Beautiful storytelling as only Curtis can do it.

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THE MADMAN OF PINEY WOODS

From the Buxton Chronicles series , Vol. 2

Forty years after Elijah Freeman’s exploits in Elijah of Buxton (2007), 13-year-olds Benji Alston and Red Stockard become friends as Curtis revisits Buxton, Ontario, in a fine companion novel.

Benji and Red don’t meet for 200 pages, their separate lives in 1901 related in alternating first-person narratives. Benji, an African-Canadian boy in Buxton, and Red, a white boy of Irish descent living in nearby Chatham, have fairly ordinary and free lives. Benji dreams of becoming the best newspaperman in North America; Red mostly wants to survive his crazy Grandmother O’Toole. Echoes of history underlie the tale: Benji lives in a community settled by former slaves; Red is the grandson of a woman haunted by the Irish Potato Famine and the horrors of coffin ships on the St. Lawrence River. Both boys know the legend of a mysterious creature in the woods, called the Madman of Piney Woods by Benji, the South Woods Lion Man by Red. And, indeed, this “madman” and his woods ultimately tie the whole story together in a poignant and life-affirming manner. Humor and tragedy are often intertwined, and readers will find themselves sobbing and chuckling, sometimes in the same scene. Though this story stands alone, it will be even more satisfying for those who have read Elijah of Buxton.

Beautiful storytelling as only Curtis can do it. (author’s note) (Historical fiction. 9-13)

Pub Date: Sept. 30, 2014

ISBN: 978-0-545-15664-6

Page Count: 384

Publisher: Scholastic

Review Posted Online: June 10, 2014

Kirkus Reviews Issue: July 1, 2014

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Is this the end? Well, no…the series will stagger on through at least one more scheduled sequel.

CAPTAIN UNDERPANTS AND THE TERRIFYING RETURN OF TIPPY TINKLETROUSERS

From the Captain Underpants series , Vol. 9

Sure signs that the creative wells are running dry at last, the Captain’s ninth, overstuffed outing both recycles a villain (see Book 4) and offers trendy anti-bullying wish fulfillment.

Not that there aren’t pranks and envelope-pushing quips aplenty. To start, in an alternate ending to the previous episode, Principal Krupp ends up in prison (“…a lot like being a student at Jerome Horwitz Elementary School, except that the prison had better funding”). There, he witnesses fellow inmate Tippy Tinkletrousers (aka Professor Poopypants) escape in a giant Robo-Suit (later reduced to time-traveling trousers). The villain sets off after George and Harold, who are in juvie (“not much different from our old school…except that they have library books here.”). Cut to five years previous, in a prequel to the whole series. George and Harold link up in kindergarten to reduce a quartet of vicious bullies to giggling insanity with a relentless series of pranks involving shaving cream, spiders, effeminate spoof text messages and friendship bracelets. Pilkey tucks both topical jokes and bathroom humor into the cartoon art, and ups the narrative’s lexical ante with terms like “pharmaceuticals” and “theatrical flair.” Unfortunately, the bullies’ sad fates force Krupp to resign, so he’s not around to save the Earth from being destroyed later on by Talking Toilets and other invaders…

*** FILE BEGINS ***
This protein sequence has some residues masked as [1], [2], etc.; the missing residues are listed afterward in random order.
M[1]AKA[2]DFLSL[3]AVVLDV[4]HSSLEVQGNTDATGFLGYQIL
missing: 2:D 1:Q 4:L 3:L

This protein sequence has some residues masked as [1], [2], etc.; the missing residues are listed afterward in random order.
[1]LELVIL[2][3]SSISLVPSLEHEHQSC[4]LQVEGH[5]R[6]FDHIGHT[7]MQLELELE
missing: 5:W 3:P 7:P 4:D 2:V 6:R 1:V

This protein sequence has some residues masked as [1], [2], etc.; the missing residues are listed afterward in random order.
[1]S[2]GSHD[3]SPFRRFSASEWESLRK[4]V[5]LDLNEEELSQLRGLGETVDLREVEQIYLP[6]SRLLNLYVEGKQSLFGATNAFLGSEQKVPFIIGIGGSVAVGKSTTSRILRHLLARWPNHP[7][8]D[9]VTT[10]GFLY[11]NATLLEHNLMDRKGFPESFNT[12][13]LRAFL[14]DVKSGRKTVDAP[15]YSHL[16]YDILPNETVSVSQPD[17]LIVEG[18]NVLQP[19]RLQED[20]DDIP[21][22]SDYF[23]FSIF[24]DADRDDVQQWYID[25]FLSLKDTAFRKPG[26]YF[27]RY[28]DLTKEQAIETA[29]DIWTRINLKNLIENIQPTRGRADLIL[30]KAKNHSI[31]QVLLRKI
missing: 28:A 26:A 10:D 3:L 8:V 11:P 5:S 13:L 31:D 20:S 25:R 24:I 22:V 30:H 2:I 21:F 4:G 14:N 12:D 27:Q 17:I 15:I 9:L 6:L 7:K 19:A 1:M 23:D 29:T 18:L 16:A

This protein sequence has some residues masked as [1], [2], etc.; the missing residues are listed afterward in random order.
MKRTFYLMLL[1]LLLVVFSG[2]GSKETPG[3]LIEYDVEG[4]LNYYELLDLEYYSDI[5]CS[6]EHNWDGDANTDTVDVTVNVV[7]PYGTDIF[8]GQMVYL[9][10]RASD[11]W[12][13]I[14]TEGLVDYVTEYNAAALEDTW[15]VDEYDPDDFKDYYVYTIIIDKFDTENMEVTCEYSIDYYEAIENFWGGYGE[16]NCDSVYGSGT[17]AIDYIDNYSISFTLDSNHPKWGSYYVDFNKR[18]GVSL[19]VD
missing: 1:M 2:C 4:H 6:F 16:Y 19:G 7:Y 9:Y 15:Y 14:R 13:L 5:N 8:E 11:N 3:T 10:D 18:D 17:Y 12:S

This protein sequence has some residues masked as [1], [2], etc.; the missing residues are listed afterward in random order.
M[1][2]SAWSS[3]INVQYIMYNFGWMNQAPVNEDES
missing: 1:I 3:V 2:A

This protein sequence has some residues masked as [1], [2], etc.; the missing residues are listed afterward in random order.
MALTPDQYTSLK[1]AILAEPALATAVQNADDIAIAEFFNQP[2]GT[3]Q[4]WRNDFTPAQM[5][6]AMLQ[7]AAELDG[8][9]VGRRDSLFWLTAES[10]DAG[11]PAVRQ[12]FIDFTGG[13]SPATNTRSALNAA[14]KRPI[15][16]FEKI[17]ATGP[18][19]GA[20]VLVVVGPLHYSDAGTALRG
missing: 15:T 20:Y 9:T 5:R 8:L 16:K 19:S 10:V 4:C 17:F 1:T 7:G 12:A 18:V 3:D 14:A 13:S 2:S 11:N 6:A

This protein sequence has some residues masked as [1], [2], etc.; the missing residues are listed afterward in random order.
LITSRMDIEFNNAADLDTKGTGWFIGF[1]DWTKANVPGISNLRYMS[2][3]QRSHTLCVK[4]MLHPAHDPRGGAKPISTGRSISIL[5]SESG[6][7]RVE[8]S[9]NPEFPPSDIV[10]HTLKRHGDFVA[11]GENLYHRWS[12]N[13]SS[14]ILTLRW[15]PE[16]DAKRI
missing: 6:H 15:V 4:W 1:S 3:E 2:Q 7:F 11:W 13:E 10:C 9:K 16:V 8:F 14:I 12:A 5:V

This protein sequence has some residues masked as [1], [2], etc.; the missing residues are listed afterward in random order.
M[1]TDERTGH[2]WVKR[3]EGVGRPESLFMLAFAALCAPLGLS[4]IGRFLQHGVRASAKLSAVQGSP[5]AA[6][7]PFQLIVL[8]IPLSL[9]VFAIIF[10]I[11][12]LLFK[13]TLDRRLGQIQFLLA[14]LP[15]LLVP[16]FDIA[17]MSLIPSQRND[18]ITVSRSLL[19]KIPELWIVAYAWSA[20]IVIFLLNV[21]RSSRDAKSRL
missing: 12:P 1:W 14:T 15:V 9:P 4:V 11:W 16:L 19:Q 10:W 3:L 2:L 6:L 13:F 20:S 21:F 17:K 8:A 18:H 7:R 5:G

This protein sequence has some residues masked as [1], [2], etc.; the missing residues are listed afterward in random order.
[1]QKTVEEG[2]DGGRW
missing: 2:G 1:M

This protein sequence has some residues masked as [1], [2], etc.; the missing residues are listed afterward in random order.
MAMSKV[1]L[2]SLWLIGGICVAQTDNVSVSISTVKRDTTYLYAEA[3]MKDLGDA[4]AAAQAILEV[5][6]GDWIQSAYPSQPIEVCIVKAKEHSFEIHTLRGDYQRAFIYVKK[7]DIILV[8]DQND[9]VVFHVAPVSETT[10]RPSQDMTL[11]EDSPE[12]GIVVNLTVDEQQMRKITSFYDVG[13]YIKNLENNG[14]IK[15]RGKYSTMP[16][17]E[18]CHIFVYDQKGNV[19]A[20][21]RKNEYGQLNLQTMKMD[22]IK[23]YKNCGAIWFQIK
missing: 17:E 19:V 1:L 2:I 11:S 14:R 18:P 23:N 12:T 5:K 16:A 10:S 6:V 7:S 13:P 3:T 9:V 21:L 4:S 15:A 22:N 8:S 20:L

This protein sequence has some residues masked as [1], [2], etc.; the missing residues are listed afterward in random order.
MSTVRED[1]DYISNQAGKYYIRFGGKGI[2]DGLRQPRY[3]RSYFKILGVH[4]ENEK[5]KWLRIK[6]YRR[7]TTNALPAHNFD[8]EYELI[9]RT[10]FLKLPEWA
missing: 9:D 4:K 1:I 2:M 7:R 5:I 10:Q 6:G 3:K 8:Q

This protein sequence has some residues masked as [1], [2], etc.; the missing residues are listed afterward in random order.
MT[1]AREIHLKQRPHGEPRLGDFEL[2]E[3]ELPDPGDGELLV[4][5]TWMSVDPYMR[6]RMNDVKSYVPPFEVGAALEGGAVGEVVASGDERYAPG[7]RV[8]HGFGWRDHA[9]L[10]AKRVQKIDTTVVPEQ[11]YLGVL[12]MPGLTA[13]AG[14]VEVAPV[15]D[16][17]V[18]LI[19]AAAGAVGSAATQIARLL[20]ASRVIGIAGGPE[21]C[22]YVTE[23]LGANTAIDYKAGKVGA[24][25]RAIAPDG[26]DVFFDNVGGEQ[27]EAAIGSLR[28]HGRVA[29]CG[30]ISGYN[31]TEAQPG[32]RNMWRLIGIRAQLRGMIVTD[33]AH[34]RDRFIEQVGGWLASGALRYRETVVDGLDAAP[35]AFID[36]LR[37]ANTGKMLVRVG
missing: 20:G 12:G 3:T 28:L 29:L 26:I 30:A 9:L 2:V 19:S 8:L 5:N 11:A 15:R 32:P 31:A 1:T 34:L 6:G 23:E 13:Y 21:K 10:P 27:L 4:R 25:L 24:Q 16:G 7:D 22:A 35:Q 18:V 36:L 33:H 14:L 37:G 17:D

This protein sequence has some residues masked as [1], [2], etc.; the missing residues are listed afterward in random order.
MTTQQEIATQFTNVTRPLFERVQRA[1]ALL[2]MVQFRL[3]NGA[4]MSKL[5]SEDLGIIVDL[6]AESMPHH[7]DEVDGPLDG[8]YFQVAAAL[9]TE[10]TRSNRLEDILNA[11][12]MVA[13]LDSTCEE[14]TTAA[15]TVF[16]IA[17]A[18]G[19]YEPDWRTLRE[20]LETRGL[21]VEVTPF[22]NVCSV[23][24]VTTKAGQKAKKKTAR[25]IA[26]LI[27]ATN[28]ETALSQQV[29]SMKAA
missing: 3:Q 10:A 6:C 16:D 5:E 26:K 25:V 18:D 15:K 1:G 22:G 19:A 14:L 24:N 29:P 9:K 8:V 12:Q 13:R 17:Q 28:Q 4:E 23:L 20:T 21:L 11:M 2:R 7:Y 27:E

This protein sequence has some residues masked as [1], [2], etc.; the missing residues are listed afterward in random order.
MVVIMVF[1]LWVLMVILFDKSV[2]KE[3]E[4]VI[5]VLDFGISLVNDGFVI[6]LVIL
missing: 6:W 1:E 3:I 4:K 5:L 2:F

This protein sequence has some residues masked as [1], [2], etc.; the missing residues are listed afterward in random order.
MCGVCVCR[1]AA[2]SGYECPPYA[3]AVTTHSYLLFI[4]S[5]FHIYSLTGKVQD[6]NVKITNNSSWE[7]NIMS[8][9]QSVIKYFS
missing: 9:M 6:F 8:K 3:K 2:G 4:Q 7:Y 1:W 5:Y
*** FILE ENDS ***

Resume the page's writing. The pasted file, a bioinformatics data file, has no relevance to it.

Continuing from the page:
Is this the end? Well, no…the series will stagger on through at least one more scheduled sequel. (Fantasy. 10-12)

Pub Date: Aug. 28, 2012

ISBN: 978-0-545-17534-0

Page Count: 304

Publisher: Scholastic

Review Posted Online: June 20, 2012

Kirkus Reviews Issue: July 15, 2012

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Moving and poetic.

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PAX

A motherless boy is forced to abandon his domesticated fox when his father decides to join soldiers in an approaching war.

Twelve-year-old Peter found his loyal companion, Pax, as an orphaned kit while still grieving his own mother’s death. Peter’s difficult and often harsh father said he could keep the fox “for now” but five years later insists the boy leave Pax by the road when he takes Peter to his grandfather’s house, hundreds of miles away. Peter’s journey back to Pax and Pax’s steadfastness in waiting for Peter’s return result in a tale of survival, intrinsic connection, and redemption. The battles between warring humans in the unnamed conflict remain remote, but the oncoming wave of deaths is seen through Pax’s eyes as woodland creatures are blown up by mines. While Pax learns to negotiate the complications of surviving in the wild and relating to other foxes, Peter breaks his foot and must learn to trust a seemingly eccentric woman named Vola who battles her own ghosts of war. Alternating chapters from the perspectives of boy and fox are perfectly paced and complementary. Only Peter, Pax, Vola, and three of Pax’s fox companions are named, conferring a spare, fablelike quality. Every moment in the graceful, fluid narrative is believable. Klassen’s cover art has a sense of contained, powerful stillness. (Interior illustrations not seen.)

Moving and poetic. (Animal fantasy. 9-13)

Pub Date: Feb. 2, 2016

ISBN: 978-0-06-237701-2

Page Count: 304

Publisher: Balzer + Bray/HarperCollins

Review Posted Online: Oct. 19, 2015

Kirkus Reviews Issue: Nov. 1, 2015

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